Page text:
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Programming IT Technology

Are Programmers Engineers? 1002

Posted by timothy
from the let-the-french-academy-decide dept.
The Llama King writes "The Houston Chronicle has an interesting story about a debate in the Texas Legislature over whether programmers are really engineers. A quote: " 'It's one of the silliest issues we're having to deal with this session, but it's also one of the most important,' said Steven Kester, legislative director of the American Electronics Association, an organization of computer companies." Are you really an engineer? Or just a code-monkey?"
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Are Programmers Engineers?

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  • by k_herald (317652) on Sunday March 30, 2003 @02:59PM (#5627329)
    In my experience (that being the aerospace industry, specifically involved with GPS) engineers and programmers have slowly become one in the same. If you have to program code that involves any type of DSP chip or specialized hardware it is vital to understand the engineering behind that hardware. I'd also like to point out that more and more of engineering is done with advanced engineering software, which is most likely written by these odd engineer/programming hybrids.
  • The difference (Score:5, Informative)

    by j (2547) on Sunday March 30, 2003 @03:02PM (#5627356) Homepage
    Programmers work at a tactical level. They are supplied specifications and produce a product to meet them. They are skilled labor, akin to tailors and masons.

    Engineers engineer. They understand the problem better than the customer, and are consequently relied on to help form the basic goals of the project itself. Engineers, working at a strategic level, could also excel in business or government if technology didn't have the best toys.
  • In Alberta ... (Score:2, Informative)

    by Anonymous Coward on Sunday March 30, 2003 @03:05PM (#5627375)
    ... in order to be allowed to call yourself an Engineer you must be registerd with APEGGA, the professional engineering society. Currently, the only way to get in to APEGGA is to have an engineering degree from an accredited university program, of which there are 3 (or 4?) in Alberta.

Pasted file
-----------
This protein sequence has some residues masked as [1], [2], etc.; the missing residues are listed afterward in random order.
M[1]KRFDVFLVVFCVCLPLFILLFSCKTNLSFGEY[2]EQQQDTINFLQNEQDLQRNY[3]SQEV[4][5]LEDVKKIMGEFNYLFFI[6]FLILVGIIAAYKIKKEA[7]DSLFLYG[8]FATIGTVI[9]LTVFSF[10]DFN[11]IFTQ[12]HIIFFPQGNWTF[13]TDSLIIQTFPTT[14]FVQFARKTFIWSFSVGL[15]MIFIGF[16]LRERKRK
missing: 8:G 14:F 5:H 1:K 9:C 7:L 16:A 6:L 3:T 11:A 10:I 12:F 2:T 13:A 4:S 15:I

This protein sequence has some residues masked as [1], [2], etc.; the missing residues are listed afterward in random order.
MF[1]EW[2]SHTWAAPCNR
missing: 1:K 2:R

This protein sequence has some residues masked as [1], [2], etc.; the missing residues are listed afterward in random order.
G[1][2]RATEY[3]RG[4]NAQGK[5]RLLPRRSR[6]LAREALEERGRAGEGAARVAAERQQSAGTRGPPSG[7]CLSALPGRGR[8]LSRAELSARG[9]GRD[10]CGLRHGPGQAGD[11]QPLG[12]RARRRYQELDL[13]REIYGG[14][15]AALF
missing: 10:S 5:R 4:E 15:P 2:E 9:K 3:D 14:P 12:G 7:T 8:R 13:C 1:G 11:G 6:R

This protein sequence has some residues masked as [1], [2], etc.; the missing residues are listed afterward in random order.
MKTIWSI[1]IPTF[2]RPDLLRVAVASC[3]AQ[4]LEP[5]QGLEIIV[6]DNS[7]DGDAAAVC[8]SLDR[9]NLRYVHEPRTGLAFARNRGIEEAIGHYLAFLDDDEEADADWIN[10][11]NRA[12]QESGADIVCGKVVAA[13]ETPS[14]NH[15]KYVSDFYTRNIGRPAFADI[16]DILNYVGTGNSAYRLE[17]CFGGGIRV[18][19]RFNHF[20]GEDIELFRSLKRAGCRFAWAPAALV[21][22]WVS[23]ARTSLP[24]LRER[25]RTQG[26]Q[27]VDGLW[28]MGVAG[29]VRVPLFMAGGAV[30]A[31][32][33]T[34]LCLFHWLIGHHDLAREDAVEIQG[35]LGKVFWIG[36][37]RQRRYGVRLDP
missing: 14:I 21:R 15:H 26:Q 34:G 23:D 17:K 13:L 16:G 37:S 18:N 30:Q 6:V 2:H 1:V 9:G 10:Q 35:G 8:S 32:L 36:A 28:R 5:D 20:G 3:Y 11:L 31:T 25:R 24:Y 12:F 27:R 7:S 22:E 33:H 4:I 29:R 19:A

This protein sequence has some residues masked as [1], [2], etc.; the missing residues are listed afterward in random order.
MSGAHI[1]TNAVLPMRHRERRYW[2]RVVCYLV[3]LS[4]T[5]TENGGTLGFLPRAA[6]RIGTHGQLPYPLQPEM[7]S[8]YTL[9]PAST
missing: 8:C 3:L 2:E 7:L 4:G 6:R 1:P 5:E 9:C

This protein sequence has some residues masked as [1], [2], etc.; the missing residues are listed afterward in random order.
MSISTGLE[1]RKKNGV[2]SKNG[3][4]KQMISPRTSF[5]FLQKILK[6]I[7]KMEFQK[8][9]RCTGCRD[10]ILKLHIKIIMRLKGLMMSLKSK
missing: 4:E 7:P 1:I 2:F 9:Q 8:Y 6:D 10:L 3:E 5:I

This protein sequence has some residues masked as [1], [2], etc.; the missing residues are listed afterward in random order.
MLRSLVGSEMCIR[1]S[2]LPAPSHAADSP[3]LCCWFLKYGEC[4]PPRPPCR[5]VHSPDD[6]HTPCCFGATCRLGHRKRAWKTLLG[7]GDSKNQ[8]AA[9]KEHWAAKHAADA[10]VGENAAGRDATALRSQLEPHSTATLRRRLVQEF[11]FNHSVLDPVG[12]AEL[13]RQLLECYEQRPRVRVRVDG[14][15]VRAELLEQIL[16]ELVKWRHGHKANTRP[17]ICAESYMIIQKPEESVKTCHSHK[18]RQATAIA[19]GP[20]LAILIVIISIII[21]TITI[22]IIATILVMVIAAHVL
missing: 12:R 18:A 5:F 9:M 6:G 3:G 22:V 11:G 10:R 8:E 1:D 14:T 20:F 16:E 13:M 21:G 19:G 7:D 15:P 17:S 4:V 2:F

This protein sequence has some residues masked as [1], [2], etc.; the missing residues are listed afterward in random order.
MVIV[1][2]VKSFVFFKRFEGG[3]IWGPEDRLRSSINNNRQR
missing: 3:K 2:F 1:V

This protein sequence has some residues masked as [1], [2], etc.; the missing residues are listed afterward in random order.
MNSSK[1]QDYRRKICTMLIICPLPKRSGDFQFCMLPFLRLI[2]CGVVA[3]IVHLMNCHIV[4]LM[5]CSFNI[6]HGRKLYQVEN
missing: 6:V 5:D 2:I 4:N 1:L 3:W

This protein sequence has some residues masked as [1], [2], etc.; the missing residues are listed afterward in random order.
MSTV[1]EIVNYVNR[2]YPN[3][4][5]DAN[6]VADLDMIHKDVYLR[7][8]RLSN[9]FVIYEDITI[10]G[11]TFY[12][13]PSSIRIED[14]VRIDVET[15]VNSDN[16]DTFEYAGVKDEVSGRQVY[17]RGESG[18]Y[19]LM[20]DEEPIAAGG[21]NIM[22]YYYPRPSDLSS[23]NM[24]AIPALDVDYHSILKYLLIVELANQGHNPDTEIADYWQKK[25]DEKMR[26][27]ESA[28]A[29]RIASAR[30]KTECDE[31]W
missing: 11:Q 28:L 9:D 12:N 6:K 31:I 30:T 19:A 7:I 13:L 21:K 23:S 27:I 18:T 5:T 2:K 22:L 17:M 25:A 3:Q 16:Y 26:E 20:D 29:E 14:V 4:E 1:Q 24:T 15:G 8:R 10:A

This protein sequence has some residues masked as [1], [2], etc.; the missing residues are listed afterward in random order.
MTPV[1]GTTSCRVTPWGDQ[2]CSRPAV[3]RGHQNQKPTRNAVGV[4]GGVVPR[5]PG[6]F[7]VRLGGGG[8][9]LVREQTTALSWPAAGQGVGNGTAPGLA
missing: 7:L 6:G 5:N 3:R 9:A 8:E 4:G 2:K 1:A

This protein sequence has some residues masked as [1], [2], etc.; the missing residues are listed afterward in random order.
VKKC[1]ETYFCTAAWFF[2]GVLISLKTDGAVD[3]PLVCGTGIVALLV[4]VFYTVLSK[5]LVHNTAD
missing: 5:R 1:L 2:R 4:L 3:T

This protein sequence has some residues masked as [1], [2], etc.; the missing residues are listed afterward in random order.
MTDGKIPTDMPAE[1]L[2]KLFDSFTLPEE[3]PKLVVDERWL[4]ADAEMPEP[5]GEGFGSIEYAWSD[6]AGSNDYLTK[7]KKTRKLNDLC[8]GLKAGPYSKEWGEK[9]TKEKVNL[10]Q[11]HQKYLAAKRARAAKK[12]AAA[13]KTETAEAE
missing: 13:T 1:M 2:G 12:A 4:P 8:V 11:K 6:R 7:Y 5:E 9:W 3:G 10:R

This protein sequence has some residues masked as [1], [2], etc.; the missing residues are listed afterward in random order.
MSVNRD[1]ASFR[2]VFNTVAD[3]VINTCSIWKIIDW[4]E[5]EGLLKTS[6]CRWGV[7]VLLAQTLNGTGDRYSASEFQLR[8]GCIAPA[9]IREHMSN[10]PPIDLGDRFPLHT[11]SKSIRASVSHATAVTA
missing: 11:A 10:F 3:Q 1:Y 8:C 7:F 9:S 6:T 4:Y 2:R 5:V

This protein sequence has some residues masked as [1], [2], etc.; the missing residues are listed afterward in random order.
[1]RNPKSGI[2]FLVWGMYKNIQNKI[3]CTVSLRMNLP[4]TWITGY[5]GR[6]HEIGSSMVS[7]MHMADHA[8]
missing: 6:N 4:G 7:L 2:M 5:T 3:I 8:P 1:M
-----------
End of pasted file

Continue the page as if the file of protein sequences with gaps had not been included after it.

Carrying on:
However, the University of Calgary, and possibly the University of Alberta, now has a Software Engineering degree program, as sort of a subset of Electrical Engineering. This program gives you a BSc in Software Engineering, but also allows you to join APEGGA and call yourself an Engineer. I believe there is also more focus on hardware then in Computer Science.

    So the answer (in Alberta) is sort of a yes. You only get to be a programmer whos an Engineer if you go the Software Engineering route. Computer Science, and all the wack of Technicians can't claim this status (and can get fined if they do).
  • Well... (Score:2, Informative)

    by SixDimensionalArray (604334) on Sunday March 30, 2003 @03:07PM (#5627391)
    This seems like a quibble over the definition of a word (definitely not something worth occupying so much of our time).

    I'd like to point out the job title "software engineer". They don't just hand that to anybody.

    Secondly, the dictionary definition of engineer (Dictionary.com [reference.com]) states the following:
    One who is trained or professionally engaged in a branch of engineering.
    One who operates an engine.
    One who skillfully or shrewdly manages an enterprise.

    These definitions aren't the best, so let's go back to the Latin origins of the word, "ingenium", which means "ability". I think that covers what programmers (especially software engineers) do.

    The title engineer can apply to lots of things. You could call a horticulturist a "plant engineer" if you wanted to!

    What can I say? I'm a programmer! I'm a software engineer!

    -6d
  • Re:Depends (Score:2, Informative)

    by Anonymous Coward on Sunday March 30, 2003 @03:13PM (#5627441)
    You're a litle off on the Computer Engineer (although the degree varies a bit from school to school). At my school Computer Engineering is a hybrid of Electrical Engineering and Computer Science. Puts you in a kind of unique place for designing hardware and writing low level software to run on it, or going the all harware or all software route.
  • by Omega Leader-(P12) (240225) on Sunday March 30, 2003 @03:16PM (#5627470)
    There was a similar problem here in Ontario (Canada) to use the term "Engineer" you have to be lisenced. It is illegal to try and pass your self off as one if you are not lisenced. M$ had to drop the term engineer from their certification process. Check out Professional Engineers Ontario [peo.on.ca] under Software Engineer for more details.

    It all boils down to liability. If I certify a water treatment process safe and its not. Than I am in DEEP trouble. No more lisence, fines and basically the carrear is down the tube. In Canada and I think most of the commonwealth this is true.

    Now I know a bunch of computer engineers, most of those guys are hardware, not software, but these guys wouldn't want to be engineers under Canadian law if they were doing programming. The computer software industry is still too immature to fall under these types of guidelines. Too many programs are not stable yet are shipped out because marketing wants them to.

    I think I all boils down to currently the public is willing to let flawed software exist. And until someone dies nothing will change.

    Like water in Ontario. People have to die before there is a backlash and things are fixed.
  • by Anonymous Coward on Sunday March 30, 2003 @03:19PM (#5627482)
    Far from it!
    The real engineer that knows how to do proper abstractions and doesn't hard code stuff everywhere spends a good deal of his time fixing the code monkey's work.
    Been there, done that.
  • by krugg234 (598214) <pepperm@@@umich...edu> on Sunday March 30, 2003 @03:20PM (#5627490)